Whoopi Goldberg lays out the first steps in the fight against systemic racism

Whoopi Goldberg has outlined the first steps that she believes are needed to fight racism in the United States.
In a conversation with Andy Cohen in the episode of "Watch What Happens Live" on Sunday evening, "The View" co-host said that racism is "at the heart of the country" and children are learning it "without realizing they are that's learning. "
The first priority, Goldberg said, is an easy one.
Scroll to continue with the content
DISPLAY
"People have to look at people first and see who they are, not who they fear, but who they really are," she said.
At the same time, the police officers would have to be retrained.
"The good police officers have to declare bad behavior so that we can get rid of the bad police officers and teach the police authorities across the country how to go about it again," Goldberg said. "Because they are soldiers now and we are not at war. We are not at war in our cities and neighborhoods. So they have to learn how to use the police again, and that will be what the federal government will do." ""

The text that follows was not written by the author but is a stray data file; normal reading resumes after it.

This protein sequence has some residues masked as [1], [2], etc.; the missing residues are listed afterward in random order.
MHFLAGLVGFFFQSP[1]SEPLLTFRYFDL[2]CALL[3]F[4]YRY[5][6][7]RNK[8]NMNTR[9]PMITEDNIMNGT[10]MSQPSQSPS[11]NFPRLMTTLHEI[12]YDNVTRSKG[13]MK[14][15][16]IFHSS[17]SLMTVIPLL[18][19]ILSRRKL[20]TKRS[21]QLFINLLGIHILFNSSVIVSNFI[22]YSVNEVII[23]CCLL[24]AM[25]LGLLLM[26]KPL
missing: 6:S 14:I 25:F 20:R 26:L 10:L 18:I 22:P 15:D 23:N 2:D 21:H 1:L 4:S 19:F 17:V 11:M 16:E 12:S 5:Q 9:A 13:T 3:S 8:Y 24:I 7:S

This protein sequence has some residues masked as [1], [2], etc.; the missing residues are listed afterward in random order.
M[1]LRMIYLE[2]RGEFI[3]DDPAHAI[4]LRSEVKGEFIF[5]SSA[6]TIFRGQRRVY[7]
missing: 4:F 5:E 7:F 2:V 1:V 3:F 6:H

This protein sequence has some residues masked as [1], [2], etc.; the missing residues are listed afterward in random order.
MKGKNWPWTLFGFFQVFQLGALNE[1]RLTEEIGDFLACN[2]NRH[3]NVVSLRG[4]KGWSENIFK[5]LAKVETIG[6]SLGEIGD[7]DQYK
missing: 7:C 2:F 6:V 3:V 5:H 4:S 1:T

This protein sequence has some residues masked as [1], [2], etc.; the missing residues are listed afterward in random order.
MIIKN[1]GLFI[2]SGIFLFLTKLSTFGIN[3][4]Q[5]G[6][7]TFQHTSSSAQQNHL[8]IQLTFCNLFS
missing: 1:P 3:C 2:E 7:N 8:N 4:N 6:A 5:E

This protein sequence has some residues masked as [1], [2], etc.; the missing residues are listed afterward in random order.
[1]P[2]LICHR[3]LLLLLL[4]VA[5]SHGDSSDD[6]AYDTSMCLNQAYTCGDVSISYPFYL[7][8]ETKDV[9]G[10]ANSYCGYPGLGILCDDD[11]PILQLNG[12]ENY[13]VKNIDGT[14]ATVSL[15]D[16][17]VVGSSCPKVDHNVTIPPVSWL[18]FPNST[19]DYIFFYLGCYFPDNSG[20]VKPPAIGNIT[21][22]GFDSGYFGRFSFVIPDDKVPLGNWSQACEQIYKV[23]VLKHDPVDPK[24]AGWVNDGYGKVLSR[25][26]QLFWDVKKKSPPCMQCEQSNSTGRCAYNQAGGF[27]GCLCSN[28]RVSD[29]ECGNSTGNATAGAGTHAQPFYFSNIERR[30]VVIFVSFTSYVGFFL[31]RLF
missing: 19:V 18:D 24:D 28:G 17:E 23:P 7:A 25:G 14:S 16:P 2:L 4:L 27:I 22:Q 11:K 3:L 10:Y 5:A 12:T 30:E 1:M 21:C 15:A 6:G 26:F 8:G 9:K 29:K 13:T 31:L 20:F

How these two action points could be achieved was in line with her guest colleague Rita Moreno when Moreno said changes seem to be happening.
"It seems to be happening and I'm looking forward to it," said Goldberg. "Whenever we saw things on TV or on our computers, things changed."
She compared current events with the civil rights movement in the 1960s, when the focus was on securing voting rights for black Americans and the networks were training their cameras on demonstrators.
"They saw the protests, peaceful protests, and people saw it every night," she said, "and things started to change."

Click to receive the most important news as a notification!

Last News

Trump: Dr. Fauci has made 'bad calls'

Europe Shouldn’t Try to Eat London’s Lunch

NFL draft winners and losers: Even in another banner WR crop, Alabama’s DeVonta Smith deserves highest praise

Like Dividends? I Bet You'll Love These 3 Stocks

U.S. and Brazil must reduce dependence on China imports: Pompeo

How long, early voting lines could impact COVID-19 infections